The sales volume in Austin fell of a cliff for November, with only 914 sales of single family homes. That represents a 43% decline in the number of homes sold. The number of “Not Solds” (expired or withdrawn) took a big jump also, to 62% of all listings that departed the Austin MLS in November. If you remember last month’s market update, I predicted the Not Solds will hit 70% in December 2008. November stats haven’t changed my mind.
Let’s look at the breakdown of Austin single family home sales for November 2008:
• Number of homes sold is down 43% (was down 28% last month) from 1,594 Nov 2007 to 914 Nov 2008.
• Average list prices in Austin were down 5.29% over the same month last year to $250,609. This means sellers/agent are doing a better job of pricing the home correctly out of the gate.
• Average sold prices in Austin were down 6.17% over the same month last year to $238,072 from $253,718 a year ago. So, list prices are down 5% but sold prices are down 6%, which tells me sellers are still chasing the market down.
• Median sold price was down 1.87% to $185,000. Last year in Nov it was $188,527. Median prices had been holding their own each month this year, so the downturn in this particular metric is something new.
• Average List to Sold price ratio is 95.00%, down from 95.89% the same month last year, again demonstrating that sellers are still chasing the market down.
• Avg sold price per square foot is down 7.41% to $109 compared to $118 a year ago in November. This is a huge drop.
• Avg days on market is up 12 days (18.75%) from 64 last year to 76 this November.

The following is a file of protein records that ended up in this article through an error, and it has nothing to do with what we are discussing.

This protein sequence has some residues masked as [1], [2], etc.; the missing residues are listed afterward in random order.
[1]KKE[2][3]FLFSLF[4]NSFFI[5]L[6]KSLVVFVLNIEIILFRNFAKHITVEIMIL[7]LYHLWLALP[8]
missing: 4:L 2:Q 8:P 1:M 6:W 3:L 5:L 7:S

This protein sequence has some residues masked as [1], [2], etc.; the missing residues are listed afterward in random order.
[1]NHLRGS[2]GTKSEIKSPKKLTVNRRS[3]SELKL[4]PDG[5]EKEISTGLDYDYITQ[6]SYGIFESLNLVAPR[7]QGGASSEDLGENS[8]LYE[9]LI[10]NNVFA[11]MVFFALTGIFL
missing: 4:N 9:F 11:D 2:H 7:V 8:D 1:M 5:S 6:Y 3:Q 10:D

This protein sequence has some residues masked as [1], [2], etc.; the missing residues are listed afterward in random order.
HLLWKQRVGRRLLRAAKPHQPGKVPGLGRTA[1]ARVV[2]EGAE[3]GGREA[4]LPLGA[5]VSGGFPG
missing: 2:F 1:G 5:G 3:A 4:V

• Median days on market is up 11 days (24%) from 45 days last year to 56 this year.
• Number of “Not Sold” (exp or withdrawn) is up 43% over the same month last year, to 63% of all removed listings compared to 46% for the same month last year.
None of this is favorable if what we want is a normal, rising market, but in the context of elswhere in the country, it’s actually pretty good.
The stats outlined above are shown in the chart below.
|Austin Real Estate Sales Market Update – Nov 2008 Sales|
|Homes only (condos, duplexes, etc. not included) compiled from Austin MLS data|
|Oct 2008||Nov 2008||Nov 2007||Yr % Change|
|Avg $ SQFT||$114.53||$109.21||$117.95||-7.41%|
|Not Sold %||58.14%||62.06%||46.19%||34.37%|
So, are these grim numbers cause for alarm? Not at all, and here’s why.
October 2008, when the offers for Nov 2008 closings were written, was dominated by continued financial spiral and economic uncertainty. It’s not suprising that buyers hunkered down. Since Oct 2008 was anything but “normal”, it’s no surprise that Nov 2008 closings are down. I expect Dec will be just as slow comparatively, though the interest rate drops seem to be bringing some buyers out of the woodwork. And the Median sold price in Austin is still up 3% year to date over last year while the average sold price is down only 1%.
Let’s take a look at Austin’s Year to date sales stats:
|Austin Sales Market YTD Update – Nov 2008|
|Homes only (no condos, duplexes, etc) – Data from Austin MLS|
|Jan-Nov 08||Jan-Nov 07||Yr % Change|
|Avg $ SQFT||$117.39||$119.96||-2.14%|